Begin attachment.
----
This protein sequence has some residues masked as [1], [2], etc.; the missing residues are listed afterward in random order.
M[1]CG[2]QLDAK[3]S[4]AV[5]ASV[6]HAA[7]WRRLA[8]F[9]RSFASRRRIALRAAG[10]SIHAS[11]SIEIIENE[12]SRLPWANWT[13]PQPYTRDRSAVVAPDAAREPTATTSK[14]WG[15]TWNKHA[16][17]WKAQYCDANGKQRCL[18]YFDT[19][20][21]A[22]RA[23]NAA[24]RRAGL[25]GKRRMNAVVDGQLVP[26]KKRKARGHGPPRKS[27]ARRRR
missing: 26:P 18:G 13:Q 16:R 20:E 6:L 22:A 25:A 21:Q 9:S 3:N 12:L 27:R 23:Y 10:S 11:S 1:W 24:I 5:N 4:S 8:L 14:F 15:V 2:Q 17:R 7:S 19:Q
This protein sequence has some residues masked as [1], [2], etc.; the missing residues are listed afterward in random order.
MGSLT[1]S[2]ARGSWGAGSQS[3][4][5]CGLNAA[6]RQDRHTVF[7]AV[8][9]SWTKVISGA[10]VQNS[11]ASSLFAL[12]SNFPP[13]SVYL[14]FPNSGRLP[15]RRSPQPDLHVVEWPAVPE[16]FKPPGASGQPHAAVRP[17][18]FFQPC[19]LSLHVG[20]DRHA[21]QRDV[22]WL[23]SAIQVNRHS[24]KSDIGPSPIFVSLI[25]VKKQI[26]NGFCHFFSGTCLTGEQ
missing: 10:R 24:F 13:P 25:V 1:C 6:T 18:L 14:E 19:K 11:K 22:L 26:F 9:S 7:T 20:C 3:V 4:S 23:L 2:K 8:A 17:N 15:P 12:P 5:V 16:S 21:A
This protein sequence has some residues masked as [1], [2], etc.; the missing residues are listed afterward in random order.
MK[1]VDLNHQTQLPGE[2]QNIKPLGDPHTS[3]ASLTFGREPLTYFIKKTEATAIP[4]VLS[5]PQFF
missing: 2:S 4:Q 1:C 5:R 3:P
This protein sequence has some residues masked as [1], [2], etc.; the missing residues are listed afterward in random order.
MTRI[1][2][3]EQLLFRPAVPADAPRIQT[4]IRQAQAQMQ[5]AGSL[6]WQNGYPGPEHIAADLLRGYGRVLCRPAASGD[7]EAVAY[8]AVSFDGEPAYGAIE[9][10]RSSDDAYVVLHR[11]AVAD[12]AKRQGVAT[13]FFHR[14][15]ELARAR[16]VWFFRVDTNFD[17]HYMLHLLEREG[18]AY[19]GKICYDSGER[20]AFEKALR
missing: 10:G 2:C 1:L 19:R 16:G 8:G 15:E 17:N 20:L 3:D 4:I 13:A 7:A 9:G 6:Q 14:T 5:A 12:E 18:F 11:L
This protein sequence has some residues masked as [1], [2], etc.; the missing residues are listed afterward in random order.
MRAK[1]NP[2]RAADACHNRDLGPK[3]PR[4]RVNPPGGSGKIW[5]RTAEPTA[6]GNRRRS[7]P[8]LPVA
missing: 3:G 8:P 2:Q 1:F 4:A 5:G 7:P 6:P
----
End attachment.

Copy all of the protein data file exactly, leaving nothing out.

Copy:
This protein sequence has some residues masked as [1], [2], etc.; the missing residues are listed afterward in random order.
M[1]CG[2]QLDAK[3]S[4]AV[5]ASV[6]HAA[7]WRRLA[8]F[9]RSFASRRRIALRAAG[10]SIHAS[11]SIEIIENE[12]SRLPWANWT[13]PQPYTRDRSAVVAPDAAREPTATTSK[14]WG[15]TWNKHA[16][17]WKAQYCDANGKQRCL[18]YFDT[19][20][21]A[22]RA[23]NAA[24]RRAGL[25]GKRRMNAVVDGQLVP[26]KKRKARGHGPPRKS[27]ARRRR
missing: 26:P 18:G 13:Q 16:R 20:E 6:L 22:A 25:A 21:Q 9:S 3:N 12:L 27:R 23:Y 10:S 11:S 1:W 24:I 5:N 4:S 8:L 14:F 15:V 2:Q 17:R 7:S 19:Q
This protein sequence has some residues masked as [1], [2], etc.; the missing residues are listed afterward in random order.
MGSLT[1]S[2]ARGSWGAGSQS[3][4][5]CGLNAA[6]RQDRHTVF[7]AV[8][9]SWTKVISGA[10]VQNS[11]ASSLFAL[12]SNFPP[13]SVYL[14]FPNSGRLP[15]RRSPQPDLHVVEWPAVPE[16]FKPPGASGQPHAAVRP[17][18]FFQPC[19]LSLHVG[20]DRHA[21]QRDV[22]WL[23]SAIQVNRHS[24]KSDIGPSPIFVSLI[25]VKKQI[26]NGFCHFFSGTCLTGEQ
missing: 10:R 24:F 13:P 25:V 1:C 6:T 18:L 14:E 19:K 11:K 22:L 26:F 9:S 7:T 20:C 3:V 4:S 23:L 2:K 8:A 17:N 15:P 12:P 5:V 16:S 21:A
This protein sequence has some residues masked as [1], [2], etc.; the missing residues are listed afterward in random order.
MK[1]VDLNHQTQLPGE[2]QNIKPLGDPHTS[3]ASLTFGREPLTYFIKKTEATAIP[4]VLS[5]PQFF
missing: 2:S 4:Q 1:C 5:R 3:P
This protein sequence has some residues masked as [1], [2], etc.; the missing residues are listed afterward in random order.
MTRI[1][2][3]EQLLFRPAVPADAPRIQT[4]IRQAQAQMQ[5]AGSL[6]WQNGYPGPEHIAADLLRGYGRVLCRPAASGD[7]EAVAY[8]AVSFDGEPAYGAIE[9][10]RSSDDAYVVLHR[11]AVAD[12]AKRQGVAT[13]FFHR[14][15]ELARAR[16]VWFFRVDTNFD[17]HYMLHLLEREG[18]AY[19]GKICYDSGER[20]AFEKALR
missing: 10:G 2:C 1:L 19:R 16:G 8:G 15:E 17:N 20:L 3:D 4:I 13:A 7:A 9:G 6:Q 14:T 5:A 12:E 18:F 11:L
This protein sequence has some residues masked as [1], [2], etc.; the missing residues are listed afterward in random order.
MRAK[1]NP[2]RAADACHNRDLGPK[3]PR[4]RVNPPGGSGKIW[5]RTAEPTA[6]GNRRRS[7]P[8]LPVA
missing: 3:G 8:P 2:Q 1:F 4:A 5:G 7:P 6:P